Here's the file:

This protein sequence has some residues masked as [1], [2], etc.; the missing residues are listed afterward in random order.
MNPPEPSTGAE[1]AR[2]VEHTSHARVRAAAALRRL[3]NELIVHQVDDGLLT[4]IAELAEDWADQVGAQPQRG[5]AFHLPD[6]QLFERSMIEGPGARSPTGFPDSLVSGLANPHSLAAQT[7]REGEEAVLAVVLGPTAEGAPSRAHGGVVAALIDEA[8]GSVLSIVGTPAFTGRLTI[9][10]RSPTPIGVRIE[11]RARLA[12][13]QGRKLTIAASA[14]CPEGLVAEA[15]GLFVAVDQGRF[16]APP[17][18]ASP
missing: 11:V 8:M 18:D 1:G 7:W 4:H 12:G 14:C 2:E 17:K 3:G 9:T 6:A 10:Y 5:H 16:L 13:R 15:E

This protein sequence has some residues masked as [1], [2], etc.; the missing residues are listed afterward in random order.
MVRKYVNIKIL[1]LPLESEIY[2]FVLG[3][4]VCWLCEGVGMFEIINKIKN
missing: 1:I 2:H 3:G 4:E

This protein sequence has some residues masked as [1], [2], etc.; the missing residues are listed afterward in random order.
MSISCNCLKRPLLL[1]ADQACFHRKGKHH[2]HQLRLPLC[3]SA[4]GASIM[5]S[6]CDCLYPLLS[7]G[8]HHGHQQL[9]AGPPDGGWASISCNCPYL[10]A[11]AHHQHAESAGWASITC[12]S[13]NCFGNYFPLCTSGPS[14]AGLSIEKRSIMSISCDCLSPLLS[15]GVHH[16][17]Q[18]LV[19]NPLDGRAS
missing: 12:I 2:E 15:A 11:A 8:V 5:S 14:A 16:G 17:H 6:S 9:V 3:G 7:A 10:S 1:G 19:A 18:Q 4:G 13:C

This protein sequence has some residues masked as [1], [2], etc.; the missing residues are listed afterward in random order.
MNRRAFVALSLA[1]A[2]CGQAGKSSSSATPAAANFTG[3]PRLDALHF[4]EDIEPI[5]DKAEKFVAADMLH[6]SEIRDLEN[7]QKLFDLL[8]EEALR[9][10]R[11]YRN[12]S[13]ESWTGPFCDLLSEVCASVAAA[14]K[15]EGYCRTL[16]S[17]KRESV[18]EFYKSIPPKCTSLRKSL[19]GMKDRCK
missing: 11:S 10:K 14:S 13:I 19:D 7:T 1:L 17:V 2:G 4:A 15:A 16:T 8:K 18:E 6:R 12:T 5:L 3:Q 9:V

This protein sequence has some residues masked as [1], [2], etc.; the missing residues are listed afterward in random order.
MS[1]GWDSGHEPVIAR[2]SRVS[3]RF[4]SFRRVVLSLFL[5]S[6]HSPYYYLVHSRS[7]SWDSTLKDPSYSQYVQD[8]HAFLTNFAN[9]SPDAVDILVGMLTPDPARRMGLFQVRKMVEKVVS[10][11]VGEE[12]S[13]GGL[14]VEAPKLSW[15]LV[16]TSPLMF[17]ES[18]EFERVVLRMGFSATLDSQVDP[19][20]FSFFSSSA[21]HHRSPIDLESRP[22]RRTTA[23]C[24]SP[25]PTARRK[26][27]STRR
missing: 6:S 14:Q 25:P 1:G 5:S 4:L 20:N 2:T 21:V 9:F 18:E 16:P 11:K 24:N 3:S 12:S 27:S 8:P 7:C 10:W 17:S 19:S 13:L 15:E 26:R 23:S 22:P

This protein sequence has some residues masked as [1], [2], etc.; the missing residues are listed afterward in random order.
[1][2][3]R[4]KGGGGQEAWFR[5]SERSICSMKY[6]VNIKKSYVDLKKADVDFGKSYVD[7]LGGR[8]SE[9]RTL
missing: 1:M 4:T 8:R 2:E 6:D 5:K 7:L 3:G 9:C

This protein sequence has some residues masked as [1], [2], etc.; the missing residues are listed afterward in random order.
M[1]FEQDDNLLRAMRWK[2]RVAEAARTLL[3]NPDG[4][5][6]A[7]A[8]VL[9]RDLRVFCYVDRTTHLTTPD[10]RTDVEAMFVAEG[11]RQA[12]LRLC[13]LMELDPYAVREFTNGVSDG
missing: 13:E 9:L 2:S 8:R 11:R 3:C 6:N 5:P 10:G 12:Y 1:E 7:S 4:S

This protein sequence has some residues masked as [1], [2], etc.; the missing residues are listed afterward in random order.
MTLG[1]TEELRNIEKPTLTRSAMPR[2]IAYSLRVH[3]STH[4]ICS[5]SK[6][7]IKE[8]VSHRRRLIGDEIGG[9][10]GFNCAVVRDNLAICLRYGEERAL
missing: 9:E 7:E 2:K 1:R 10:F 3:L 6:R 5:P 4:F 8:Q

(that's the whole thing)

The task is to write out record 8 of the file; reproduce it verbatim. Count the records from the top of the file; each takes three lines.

This protein sequence has some residues masked as [1], [2], etc.; the missing residues are listed afterward in random order.
MTLG[1]TEELRNIEKPTLTRSAMPR[2]IAYSLRVH[3]STH[4]ICS[5]SK[6][7]IKE[8]VSHRRRLIGDEIGG[9][10]GFNCAVVRDNLAICLRYGEERAL
missing: 9:E 7:E 2:K 1:R 10:F 3:L 6:R 5:P 4:F 8:Q